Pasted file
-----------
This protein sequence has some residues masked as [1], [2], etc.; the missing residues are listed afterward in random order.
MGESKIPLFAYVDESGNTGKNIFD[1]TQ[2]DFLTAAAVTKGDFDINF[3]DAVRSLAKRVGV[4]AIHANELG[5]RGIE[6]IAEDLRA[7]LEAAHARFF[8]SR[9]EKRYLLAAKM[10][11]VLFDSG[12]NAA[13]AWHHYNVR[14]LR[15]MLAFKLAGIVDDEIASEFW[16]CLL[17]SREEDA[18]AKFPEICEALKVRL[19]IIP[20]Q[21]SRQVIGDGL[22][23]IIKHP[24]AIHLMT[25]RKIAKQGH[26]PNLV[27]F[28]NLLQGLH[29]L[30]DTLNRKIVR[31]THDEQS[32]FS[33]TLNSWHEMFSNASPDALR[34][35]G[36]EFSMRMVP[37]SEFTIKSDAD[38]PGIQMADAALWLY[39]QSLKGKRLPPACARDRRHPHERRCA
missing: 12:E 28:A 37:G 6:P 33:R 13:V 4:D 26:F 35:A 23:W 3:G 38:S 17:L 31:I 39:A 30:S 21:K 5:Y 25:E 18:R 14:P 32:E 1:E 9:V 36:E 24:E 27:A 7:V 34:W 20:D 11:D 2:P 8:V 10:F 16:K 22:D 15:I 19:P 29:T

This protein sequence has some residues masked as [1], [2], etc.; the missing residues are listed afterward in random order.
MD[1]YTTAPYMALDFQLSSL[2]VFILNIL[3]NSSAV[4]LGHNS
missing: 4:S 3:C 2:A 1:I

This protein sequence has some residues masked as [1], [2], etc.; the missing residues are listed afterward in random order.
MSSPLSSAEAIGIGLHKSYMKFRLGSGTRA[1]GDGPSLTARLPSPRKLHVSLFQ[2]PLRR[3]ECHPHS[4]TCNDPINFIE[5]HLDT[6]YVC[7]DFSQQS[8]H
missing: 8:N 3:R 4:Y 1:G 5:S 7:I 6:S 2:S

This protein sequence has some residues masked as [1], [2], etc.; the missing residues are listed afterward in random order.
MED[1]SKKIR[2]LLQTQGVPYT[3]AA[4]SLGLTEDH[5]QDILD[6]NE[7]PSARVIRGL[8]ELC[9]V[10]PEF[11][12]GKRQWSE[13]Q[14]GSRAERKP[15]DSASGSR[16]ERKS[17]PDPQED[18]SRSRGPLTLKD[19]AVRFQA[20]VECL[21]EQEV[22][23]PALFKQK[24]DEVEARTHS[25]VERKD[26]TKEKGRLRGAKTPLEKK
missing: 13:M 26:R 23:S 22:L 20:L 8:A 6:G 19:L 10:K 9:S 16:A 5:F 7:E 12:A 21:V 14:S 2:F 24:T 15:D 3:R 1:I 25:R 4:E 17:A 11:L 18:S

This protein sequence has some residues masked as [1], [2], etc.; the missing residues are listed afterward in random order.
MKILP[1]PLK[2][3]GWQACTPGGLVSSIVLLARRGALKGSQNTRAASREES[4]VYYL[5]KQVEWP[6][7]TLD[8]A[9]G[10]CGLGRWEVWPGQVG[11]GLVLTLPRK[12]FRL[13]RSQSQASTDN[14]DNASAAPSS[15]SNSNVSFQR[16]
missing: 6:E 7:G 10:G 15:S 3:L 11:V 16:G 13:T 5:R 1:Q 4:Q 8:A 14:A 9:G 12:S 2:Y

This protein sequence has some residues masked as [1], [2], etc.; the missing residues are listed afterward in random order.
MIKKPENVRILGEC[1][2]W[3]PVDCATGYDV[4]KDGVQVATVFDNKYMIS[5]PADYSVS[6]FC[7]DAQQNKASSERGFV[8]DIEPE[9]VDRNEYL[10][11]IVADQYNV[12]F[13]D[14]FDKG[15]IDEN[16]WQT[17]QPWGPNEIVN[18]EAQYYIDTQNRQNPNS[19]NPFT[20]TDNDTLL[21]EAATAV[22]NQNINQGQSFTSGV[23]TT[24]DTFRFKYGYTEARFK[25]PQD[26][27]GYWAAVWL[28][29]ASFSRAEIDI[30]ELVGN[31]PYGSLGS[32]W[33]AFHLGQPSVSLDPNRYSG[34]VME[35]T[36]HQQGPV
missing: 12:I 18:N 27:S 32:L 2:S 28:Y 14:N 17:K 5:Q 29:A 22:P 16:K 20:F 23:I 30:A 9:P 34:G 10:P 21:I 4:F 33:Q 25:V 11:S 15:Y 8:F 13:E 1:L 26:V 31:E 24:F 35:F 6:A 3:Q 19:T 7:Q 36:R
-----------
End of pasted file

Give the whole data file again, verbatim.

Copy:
This protein sequence has some residues masked as [1], [2], etc.; the missing residues are listed afterward in random order.
MGESKIPLFAYVDESGNTGKNIFD[1]TQ[2]DFLTAAAVTKGDFDINF[3]DAVRSLAKRVGV[4]AIHANELG[5]RGIE[6]IAEDLRA[7]LEAAHARFF[8]SR[9]EKRYLLAAKM[10][11]VLFDSG[12]NAA[13]AWHHYNVR[14]LR[15]MLAFKLAGIVDDEIASEFW[16]CLL[17]SREEDA[18]AKFPEICEALKVRL[19]IIP[20]Q[21]SRQVIGDGL[22][23]IIKHP[24]AIHLMT[25]RKIAKQGH[26]PNLV[27]F[28]NLLQGLH[29]L[30]DTLNRKIVR[31]THDEQS[32]FS[33]TLNSWHEMFSNASPDALR[34][35]G[36]EFSMRMVP[37]SEFTIKSDAD[38]PGIQMADAALWLY[39]QSLKGKRLPPACARDRRHPHERRCA
missing: 12:E 28:A 37:G 6:P 33:R 13:V 4:D 26:F 35:A 23:W 3:G 38:S 17:L 31:I 39:A 30:S 21:K 5:Y 25:E 18:R 14:P 32:E 1:E 9:V 36:E 24:E 27:A 7:V 34:W 20:D 11:D 2:P 8:V 10:F 16:K 22:D 15:I 19:P 29:T

This protein sequence has some residues masked as [1], [2], etc.; the missing residues are listed afterward in random order.
MD[1]YTTAPYMALDFQLSSL[2]VFILNIL[3]NSSAV[4]LGHNS
missing: 4:S 3:C 2:A 1:I

This protein sequence has some residues masked as [1], [2], etc.; the missing residues are listed afterward in random order.
MSSPLSSAEAIGIGLHKSYMKFRLGSGTRA[1]GDGPSLTARLPSPRKLHVSLFQ[2]PLRR[3]ECHPHS[4]TCNDPINFIE[5]HLDT[6]YVC[7]DFSQQS[8]H
missing: 8:N 3:R 4:Y 1:G 5:S 7:I 6:S 2:S

This protein sequence has some residues masked as [1], [2], etc.; the missing residues are listed afterward in random order.
MED[1]SKKIR[2]LLQTQGVPYT[3]AA[4]SLGLTEDH[5]QDILD[6]NE[7]PSARVIRGL[8]ELC[9]V[10]PEF[11][12]GKRQWSE[13]Q[14]GSRAERKP[15]DSASGSR[16]ERKS[17]PDPQED[18]SRSRGPLTLKD[19]AVRFQA[20]VECL[21]EQEV[22][23]PALFKQK[24]DEVEARTHS[25]VERKD[26]TKEKGRLRGAKTPLEKK
missing: 13:M 26:R 23:S 22:L 20:L 8:A 6:G 19:L 10:K 9:S 16:A 5:F 7:E 12:A 21:V 14:S 2:F 24:T 15:D 3:R 1:I 25:R 4:E 17:A 11:L 18:S

This protein sequence has some residues masked as [1], [2], etc.; the missing residues are listed afterward in random order.
MKILP[1]PLK[2][3]GWQACTPGGLVSSIVLLARRGALKGSQNTRAASREES[4]VYYL[5]KQVEWP[6][7]TLD[8]A[9]G[10]CGLGRWEVWPGQVG[11]GLVLTLPRK[12]FRL[13]RSQSQASTDN[14]DNASAAPSS[15]SNSNVSFQR[16]
missing: 6:E 7:G 10:G 15:S 3:L 11:V 16:G 13:T 5:R 1:Q 4:Q 8:A 14:A 9:G 12:S 2:Y

This protein sequence has some residues masked as [1], [2], etc.; the missing residues are listed afterward in random order.
MIKKPENVRILGEC[1][2]W[3]PVDCATGYDV[4]KDGVQVATVFDNKYMIS[5]PADYSVS[6]FC[7]DAQQNKASSERGFV[8]DIEPE[9]VDRNEYL[10][11]IVADQYNV[12]F[13]D[14]FDKG[15]IDEN[16]WQT[17]QPWGPNEIVN[18]EAQYYIDTQNRQNPNS[19]NPFT[20]TDNDTLL[21]EAATAV[22]NQNINQGQSFTSGV[23]TT[24]DTFRFKYGYTEARFK[25]PQD[26][27]GYWAAVWL[28][29]ASFSRAEIDI[30]ELVGN[31]PYGSLGS[32]W[33]AFHLGQPSVSLDPNRYSG[34]VME[35]T[36]HQQGPV
missing: 12:I 18:N 27:S 32:L 2:S 28:Y 14:N 17:K 5:Q 29:A 22:P 16:K 20:F 23:I 30:A 9:P 34:G 10:P 21:I 4:F 33:Q 25:V 11:S 15:Y 8:F 13:E 1:L 26:V 31:E 24:F 35:F 6:A 3:Q 19:T 7:Q 36:R